The security of any SSL/TLS-protected connection largely depends on the client and server's choice of cipher suites. If you use file transfer protocols like HTTPS, FTPS, and AS2 but don't know what cipher suites are, you will want to read this post.Read More
Managed File Transfer and Network Solutions
Theoretically, RSA keys that are 2048 bits long should be good until 2030. If so, isn't it a bit early to start using the 4096-bit keys that have become increasingly available in encryption-enabled applications? It depends.Read More
Legislations that involve data protection or privacy always draw our attention because they often have implications to business transactions and file transfers. China's new Cybersecurity Law certainly falls into this category.
In this video tutorial, we'll show you how to automatically forward FTP uploads to an SFTP server.Read More
In this video, we'll show you how to automatically encrypt files uploaded to JSCAPE MFT Server.Read More
The days of HTTP pages on the Web appear to be numbered. Google has announced it would be labelling certain HTTP pages as "Not secure" when it releases Chrome 56 on January 2017. This is part of Google's ongoing effort to increase adoption of HTTPS. HTTPS is reinforced by SSL/TLS, making it a more secure version of HTTPRead More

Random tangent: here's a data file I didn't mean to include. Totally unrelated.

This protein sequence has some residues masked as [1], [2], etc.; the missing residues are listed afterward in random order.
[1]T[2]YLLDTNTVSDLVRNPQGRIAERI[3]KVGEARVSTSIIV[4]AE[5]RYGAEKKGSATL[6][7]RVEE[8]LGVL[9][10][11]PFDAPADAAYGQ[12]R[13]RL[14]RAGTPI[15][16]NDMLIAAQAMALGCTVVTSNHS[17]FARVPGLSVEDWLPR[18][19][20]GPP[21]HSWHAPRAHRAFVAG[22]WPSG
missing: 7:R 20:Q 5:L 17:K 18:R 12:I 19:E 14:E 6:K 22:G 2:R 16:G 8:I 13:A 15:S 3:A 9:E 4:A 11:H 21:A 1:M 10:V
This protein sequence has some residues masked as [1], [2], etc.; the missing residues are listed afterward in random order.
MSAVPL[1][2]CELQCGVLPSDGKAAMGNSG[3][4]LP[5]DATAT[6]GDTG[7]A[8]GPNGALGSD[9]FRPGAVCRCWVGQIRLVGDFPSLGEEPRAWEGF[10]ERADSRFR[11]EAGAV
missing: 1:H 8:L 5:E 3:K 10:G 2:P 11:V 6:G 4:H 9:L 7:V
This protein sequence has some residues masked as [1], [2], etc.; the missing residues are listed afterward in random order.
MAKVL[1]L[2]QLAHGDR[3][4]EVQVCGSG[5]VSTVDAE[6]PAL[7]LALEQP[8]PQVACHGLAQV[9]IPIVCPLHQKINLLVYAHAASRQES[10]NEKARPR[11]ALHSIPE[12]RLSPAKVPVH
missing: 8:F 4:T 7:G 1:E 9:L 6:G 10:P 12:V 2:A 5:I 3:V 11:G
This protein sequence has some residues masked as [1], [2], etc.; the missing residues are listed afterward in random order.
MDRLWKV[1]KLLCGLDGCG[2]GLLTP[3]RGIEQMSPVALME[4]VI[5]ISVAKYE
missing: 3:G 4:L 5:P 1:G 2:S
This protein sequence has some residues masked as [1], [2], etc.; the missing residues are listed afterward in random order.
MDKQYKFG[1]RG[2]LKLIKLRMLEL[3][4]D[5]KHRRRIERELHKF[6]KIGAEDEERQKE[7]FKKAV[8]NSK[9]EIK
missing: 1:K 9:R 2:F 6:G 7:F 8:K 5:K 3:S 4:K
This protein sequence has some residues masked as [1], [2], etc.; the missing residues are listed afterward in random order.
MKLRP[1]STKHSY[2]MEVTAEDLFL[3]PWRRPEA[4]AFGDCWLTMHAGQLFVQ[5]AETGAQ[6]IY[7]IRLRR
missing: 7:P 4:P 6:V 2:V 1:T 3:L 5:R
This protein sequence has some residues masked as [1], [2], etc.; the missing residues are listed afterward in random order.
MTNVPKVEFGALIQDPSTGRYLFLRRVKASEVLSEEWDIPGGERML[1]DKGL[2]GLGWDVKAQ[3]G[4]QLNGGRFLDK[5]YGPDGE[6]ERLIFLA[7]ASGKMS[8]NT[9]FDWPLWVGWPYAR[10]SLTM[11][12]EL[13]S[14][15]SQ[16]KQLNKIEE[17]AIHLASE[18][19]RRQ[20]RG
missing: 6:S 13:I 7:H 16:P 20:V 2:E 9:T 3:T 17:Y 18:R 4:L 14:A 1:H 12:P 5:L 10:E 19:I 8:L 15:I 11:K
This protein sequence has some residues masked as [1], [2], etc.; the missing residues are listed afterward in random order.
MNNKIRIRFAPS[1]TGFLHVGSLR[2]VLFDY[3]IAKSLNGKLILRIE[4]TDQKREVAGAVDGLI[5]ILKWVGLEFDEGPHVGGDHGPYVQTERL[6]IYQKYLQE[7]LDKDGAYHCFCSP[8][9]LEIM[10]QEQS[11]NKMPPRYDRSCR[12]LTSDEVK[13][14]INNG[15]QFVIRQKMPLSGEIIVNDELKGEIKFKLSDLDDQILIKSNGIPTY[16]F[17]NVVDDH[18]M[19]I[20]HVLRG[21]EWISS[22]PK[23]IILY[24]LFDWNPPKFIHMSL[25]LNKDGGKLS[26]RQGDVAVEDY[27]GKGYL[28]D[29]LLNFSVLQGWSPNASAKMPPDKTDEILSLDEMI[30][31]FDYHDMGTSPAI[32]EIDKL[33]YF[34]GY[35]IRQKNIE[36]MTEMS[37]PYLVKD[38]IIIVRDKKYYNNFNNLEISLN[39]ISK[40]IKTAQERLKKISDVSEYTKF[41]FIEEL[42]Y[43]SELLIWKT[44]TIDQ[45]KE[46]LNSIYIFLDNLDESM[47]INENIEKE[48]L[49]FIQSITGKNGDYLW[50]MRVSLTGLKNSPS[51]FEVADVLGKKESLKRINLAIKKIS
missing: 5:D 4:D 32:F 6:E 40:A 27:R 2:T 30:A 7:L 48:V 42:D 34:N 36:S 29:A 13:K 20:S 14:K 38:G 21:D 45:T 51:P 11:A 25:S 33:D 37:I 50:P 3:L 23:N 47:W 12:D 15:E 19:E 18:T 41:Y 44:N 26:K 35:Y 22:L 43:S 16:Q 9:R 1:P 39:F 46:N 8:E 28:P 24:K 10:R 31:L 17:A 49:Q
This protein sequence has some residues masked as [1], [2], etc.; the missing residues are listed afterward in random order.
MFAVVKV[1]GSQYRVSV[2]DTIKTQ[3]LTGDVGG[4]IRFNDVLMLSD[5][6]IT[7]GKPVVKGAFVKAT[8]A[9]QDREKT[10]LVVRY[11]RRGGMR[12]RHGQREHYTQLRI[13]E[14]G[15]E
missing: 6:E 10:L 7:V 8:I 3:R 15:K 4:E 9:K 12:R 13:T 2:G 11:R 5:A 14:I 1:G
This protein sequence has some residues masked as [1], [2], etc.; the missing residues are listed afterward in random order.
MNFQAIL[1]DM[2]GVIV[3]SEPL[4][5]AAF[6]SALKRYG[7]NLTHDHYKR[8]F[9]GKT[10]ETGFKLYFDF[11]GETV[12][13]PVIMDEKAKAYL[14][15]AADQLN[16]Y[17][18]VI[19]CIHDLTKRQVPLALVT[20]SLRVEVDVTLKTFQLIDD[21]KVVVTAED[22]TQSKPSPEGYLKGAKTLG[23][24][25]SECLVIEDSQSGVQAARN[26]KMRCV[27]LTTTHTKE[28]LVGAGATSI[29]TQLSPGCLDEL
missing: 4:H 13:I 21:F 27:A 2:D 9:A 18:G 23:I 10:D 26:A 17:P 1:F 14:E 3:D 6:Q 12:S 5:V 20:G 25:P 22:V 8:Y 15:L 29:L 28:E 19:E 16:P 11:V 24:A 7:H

Data integrity checks are vital to secure communications. They enable communicating parties to verify the integrity and authenticity of the messages they receive. In secure file transfer protocols like FTPS, SFTP, and HTTPS, data integrity/message authentication is usually achieved through a mechanism known as HMAC. In this post, we explain what HMAC is, its basic inner workings, and how it secures data transfers.Read More
As one of the basic building blocks of information security, the CIA Triad is likewise a vital piece in establishing secure enterprise file transfers. In this post, we explain what the CIA Triad is and how you can apply it to your B2B data transfers.Read More
The first time a user connects to your SSH or SFTP server, his/her file transfer client may display an alert or notice indicating it doesn't recognize the server's fingerprint. What it's actually referring to is the server's SSH/SFTP key fingerprint, an important security feature that helps users and client applications authenticate SSH/SFTP servers. This post explains how it's used.
Most US states now have their own data breach notification law. If your business operations involve the storage and transfer of personal information, there are a couple of things you ought to know to reduce the risks and bring down the costs of compliance.Read More